January 31 – February 2, 2014
Carleton University, Ottawa
The Body as Machine: Neoliberal Biopolitics and the Performative Rhetorics of HIV Treatment-as-Prevention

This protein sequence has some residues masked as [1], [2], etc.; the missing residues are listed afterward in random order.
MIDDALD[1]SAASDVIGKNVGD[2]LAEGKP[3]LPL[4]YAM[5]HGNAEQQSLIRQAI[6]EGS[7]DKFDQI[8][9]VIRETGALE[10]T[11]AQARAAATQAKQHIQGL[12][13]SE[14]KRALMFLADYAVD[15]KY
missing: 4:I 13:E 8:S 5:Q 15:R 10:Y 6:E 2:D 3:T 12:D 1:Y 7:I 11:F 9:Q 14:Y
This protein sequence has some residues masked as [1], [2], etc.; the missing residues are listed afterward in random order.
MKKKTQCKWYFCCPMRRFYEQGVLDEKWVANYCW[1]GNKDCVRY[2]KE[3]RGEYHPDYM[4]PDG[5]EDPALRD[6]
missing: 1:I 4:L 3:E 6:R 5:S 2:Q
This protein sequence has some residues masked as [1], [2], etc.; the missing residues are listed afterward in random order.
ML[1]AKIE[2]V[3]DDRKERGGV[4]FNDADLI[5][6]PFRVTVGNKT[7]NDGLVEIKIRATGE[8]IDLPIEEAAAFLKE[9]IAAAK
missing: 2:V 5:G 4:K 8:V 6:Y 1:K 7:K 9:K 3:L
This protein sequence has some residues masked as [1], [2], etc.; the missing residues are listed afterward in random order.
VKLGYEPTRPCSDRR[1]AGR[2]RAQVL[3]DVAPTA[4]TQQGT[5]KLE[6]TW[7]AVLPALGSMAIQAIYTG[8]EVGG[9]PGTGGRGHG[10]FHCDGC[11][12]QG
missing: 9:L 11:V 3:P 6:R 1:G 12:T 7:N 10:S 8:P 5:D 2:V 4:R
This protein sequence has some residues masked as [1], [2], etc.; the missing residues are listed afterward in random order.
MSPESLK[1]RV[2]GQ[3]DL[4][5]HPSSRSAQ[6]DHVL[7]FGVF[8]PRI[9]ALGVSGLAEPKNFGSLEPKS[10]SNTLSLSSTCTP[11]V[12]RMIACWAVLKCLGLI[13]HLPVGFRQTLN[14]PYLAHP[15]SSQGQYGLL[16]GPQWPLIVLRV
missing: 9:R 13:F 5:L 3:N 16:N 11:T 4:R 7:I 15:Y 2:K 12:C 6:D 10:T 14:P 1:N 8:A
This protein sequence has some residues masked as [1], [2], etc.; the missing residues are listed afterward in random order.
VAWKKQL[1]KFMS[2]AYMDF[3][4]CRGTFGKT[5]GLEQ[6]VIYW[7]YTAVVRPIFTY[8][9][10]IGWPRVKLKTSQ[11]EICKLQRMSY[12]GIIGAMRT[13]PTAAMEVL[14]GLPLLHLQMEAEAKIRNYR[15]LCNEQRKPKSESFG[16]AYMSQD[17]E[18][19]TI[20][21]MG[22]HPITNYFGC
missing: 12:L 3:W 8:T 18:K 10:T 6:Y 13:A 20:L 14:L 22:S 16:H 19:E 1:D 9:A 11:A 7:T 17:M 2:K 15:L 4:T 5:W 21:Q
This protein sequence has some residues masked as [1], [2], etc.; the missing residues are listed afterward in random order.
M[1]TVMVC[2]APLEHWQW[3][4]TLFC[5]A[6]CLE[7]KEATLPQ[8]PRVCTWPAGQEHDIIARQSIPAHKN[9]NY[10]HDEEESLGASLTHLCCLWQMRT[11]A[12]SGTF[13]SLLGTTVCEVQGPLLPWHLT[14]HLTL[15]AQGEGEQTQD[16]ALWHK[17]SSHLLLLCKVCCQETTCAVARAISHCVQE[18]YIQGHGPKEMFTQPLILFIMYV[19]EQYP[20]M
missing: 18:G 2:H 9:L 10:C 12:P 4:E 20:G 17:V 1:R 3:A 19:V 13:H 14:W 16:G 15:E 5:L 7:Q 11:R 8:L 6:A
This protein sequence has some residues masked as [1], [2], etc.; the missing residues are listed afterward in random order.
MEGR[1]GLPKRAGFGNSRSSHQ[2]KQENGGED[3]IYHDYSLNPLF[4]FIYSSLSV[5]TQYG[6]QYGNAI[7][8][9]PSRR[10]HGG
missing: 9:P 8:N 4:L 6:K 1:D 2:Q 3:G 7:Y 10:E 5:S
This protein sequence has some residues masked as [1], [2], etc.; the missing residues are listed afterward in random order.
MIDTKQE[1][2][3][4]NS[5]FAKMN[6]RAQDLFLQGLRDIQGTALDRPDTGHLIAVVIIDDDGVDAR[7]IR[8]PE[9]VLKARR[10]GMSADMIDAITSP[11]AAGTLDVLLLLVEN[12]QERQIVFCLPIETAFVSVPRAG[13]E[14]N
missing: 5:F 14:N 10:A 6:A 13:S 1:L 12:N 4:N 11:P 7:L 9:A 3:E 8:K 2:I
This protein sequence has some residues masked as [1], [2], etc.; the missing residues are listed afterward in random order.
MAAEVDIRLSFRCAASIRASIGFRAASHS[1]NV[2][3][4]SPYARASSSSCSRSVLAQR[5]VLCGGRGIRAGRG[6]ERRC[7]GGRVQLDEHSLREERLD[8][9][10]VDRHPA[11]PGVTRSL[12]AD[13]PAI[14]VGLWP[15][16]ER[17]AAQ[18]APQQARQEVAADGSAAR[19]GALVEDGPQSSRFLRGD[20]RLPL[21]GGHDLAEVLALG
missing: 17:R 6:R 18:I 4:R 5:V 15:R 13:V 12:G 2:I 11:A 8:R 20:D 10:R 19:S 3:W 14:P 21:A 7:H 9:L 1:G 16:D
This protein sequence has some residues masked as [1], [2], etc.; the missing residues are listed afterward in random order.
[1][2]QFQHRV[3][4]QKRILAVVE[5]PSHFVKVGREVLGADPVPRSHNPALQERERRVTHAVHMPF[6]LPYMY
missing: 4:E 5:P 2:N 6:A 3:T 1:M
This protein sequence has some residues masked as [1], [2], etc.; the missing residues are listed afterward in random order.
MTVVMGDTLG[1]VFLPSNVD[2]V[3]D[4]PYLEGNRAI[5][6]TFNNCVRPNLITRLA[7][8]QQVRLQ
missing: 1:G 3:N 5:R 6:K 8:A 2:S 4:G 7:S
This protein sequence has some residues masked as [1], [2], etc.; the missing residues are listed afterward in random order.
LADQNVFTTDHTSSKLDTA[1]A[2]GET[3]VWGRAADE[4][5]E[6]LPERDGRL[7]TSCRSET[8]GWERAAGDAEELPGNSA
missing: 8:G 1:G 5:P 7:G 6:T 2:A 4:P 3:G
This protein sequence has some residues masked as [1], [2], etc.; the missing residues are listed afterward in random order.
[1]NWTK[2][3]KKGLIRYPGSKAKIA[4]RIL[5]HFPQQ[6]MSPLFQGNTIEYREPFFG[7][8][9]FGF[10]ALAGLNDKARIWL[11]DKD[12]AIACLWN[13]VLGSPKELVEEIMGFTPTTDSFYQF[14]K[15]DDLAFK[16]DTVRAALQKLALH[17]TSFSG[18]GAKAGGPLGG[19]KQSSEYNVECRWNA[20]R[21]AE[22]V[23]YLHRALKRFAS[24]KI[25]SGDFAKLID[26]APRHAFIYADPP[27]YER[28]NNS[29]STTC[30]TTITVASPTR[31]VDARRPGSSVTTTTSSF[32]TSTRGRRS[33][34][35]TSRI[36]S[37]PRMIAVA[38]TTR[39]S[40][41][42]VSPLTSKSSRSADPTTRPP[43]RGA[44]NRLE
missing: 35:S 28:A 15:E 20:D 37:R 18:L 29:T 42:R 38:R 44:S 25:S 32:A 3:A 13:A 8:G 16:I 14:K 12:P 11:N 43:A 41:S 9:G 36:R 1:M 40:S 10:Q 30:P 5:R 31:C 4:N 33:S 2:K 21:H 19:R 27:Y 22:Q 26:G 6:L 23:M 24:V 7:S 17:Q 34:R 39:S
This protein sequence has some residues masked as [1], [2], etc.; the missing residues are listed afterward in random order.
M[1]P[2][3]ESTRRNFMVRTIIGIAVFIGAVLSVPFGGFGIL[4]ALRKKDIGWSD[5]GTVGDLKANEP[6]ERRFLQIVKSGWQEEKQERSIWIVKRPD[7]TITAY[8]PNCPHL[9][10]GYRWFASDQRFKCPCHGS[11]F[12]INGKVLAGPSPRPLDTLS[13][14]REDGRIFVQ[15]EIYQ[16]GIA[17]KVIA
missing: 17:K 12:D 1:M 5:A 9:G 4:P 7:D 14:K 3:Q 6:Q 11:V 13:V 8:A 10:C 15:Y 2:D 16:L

The TasP (Treatment-as-Prevention) paradigm is premised on the claim that scaling up testing and providing immediate access to antiretroviral therapy (ART) for individuals living with HIV will produce a broader preventative benefit at the public health level and reduce the number of new HIV infections. Building on Marilou Gagnon’s paper, which argues for the emergence of a new medical category of “virally suppressed,” this paper performs an analysis of two pro-TasP media campaigns in order to demonstrate the rhetorical strategies at play in the constitution of virally suppressed/unsuppressed subjectivities. First, it analyzes a BC Centre for Excellence in HIV/AIDS YouTube “public service” advertisement, which enjoins the viewer to get tested by analogizing the body to “a great machine.” Second, it reads the cover photograph of a recent Médicins sans frontières publication depicting an African woman wearing a t-shirt declaring, “Viral Load Undetectable.” These two, unrelated campaigns, provide the occasion for a critical assessment of subject-formation within the rhetoric of suppression. While these campaigns presume vastly different audiences, each provides an image with which the viewer is meant to identify—desirable subject-positions available to be taken up, incorporated, and lived. In brief, the images of the bodies they propose are synecdochal for a normative and compliant subject, while a nexus of normalizing forces operate covertly in the background. Judith Butler’s theory of performativity is used to help read these campaigns and to understand the kind of subject that consolidates around the norm that is proposed by the TasP paradigm.